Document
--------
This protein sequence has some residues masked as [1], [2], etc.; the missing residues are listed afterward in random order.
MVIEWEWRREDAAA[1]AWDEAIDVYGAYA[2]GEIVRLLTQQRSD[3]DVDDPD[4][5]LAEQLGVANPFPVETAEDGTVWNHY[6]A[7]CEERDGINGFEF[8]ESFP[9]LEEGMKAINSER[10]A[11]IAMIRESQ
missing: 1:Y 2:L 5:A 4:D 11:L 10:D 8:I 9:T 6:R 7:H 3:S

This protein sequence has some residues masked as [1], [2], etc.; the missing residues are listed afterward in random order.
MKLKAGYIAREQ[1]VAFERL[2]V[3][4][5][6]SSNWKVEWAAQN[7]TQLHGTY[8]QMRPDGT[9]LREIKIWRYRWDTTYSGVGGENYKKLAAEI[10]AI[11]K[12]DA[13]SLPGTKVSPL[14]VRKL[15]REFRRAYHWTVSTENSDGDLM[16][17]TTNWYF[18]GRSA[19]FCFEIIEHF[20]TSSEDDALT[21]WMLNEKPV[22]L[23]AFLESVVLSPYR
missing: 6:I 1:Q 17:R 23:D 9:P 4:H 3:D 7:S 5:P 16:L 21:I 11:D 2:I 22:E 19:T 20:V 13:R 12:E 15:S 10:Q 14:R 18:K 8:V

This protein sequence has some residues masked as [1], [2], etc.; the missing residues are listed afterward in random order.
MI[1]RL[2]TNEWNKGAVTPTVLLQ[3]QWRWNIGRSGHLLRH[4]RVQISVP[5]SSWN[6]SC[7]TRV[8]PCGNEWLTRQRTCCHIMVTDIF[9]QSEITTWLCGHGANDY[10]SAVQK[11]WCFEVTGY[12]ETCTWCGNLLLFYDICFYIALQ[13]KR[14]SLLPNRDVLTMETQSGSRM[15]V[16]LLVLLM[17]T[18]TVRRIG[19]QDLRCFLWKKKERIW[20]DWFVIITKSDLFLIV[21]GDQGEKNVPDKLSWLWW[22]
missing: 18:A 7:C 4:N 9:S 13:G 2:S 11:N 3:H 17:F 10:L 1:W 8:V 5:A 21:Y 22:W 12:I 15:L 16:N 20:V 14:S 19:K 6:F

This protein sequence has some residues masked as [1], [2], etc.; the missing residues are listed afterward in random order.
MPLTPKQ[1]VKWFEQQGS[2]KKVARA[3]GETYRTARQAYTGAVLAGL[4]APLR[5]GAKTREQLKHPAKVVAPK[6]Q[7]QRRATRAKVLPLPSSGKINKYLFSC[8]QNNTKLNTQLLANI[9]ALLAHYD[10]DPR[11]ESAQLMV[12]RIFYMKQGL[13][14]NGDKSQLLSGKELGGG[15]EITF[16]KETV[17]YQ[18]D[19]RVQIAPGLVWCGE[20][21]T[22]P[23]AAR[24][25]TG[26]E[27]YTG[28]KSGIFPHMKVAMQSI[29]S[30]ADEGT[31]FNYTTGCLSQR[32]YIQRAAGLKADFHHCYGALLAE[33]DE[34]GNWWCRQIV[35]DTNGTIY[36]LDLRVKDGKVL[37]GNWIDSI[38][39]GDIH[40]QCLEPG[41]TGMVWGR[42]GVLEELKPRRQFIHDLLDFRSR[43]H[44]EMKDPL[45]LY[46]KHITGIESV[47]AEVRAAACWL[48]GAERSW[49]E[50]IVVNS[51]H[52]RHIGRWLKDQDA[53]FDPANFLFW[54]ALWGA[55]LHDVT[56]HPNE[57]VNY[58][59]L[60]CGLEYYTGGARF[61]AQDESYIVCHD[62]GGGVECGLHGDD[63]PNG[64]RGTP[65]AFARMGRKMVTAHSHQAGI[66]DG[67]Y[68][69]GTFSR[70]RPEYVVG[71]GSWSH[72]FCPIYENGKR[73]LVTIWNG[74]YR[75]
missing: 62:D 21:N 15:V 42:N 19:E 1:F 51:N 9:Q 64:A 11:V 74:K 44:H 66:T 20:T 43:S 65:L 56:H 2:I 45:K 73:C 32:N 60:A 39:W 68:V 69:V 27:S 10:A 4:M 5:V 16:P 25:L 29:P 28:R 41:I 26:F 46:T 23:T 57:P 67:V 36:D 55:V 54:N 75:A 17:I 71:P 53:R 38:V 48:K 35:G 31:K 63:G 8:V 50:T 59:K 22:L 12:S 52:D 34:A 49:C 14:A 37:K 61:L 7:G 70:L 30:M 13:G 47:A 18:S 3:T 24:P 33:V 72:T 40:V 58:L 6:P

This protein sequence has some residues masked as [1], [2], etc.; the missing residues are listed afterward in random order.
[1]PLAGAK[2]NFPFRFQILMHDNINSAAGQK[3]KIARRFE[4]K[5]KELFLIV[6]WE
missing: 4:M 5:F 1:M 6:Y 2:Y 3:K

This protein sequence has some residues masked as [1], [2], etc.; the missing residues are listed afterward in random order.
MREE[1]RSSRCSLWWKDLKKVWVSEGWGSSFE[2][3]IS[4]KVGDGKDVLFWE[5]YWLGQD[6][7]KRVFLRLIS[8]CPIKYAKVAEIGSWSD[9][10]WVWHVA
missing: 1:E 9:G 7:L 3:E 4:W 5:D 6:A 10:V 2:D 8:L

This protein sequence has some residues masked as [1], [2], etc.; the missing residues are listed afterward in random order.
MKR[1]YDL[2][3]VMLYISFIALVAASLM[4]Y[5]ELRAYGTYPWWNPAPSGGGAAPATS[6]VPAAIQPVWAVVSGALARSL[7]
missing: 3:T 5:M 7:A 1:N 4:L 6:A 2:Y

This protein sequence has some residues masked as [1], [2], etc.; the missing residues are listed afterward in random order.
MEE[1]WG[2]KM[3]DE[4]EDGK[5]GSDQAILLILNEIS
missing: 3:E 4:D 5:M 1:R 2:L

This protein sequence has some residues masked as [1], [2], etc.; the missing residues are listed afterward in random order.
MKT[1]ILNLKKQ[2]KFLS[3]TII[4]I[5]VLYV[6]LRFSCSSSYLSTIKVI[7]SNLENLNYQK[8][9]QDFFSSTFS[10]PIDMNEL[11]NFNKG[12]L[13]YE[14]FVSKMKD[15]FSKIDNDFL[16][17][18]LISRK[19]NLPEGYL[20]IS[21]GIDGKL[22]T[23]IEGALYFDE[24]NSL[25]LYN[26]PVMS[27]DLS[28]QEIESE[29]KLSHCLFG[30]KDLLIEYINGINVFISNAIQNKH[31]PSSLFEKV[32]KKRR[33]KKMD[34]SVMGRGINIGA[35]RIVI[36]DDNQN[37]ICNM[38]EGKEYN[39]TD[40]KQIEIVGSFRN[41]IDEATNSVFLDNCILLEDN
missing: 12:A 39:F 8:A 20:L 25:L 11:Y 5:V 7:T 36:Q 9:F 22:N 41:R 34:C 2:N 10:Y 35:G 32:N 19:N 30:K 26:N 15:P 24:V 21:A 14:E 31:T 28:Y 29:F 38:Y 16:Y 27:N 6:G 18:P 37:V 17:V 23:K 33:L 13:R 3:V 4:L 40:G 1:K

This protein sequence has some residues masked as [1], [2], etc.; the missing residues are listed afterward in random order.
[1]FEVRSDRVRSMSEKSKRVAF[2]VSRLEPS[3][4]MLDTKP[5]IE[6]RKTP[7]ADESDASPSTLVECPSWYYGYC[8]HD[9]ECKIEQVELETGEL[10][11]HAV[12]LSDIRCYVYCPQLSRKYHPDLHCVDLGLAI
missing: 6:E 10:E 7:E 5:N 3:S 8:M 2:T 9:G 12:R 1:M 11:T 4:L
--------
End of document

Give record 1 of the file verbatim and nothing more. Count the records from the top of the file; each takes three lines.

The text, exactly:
This protein sequence has some residues masked as [1], [2], etc.; the missing residues are listed afterward in random order.
MVIEWEWRREDAAA[1]AWDEAIDVYGAYA[2]GEIVRLLTQQRSD[3]DVDDPD[4][5]LAEQLGVANPFPVETAEDGTVWNHY[6]A[7]CEERDGINGFEF[8]ESFP[9]LEEGMKAINSER[10]A[11]IAMIRESQ
missing: 1:Y 2:L 5:A 4:D 11:L 10:D 8:I 9:T 6:R 7:H 3:S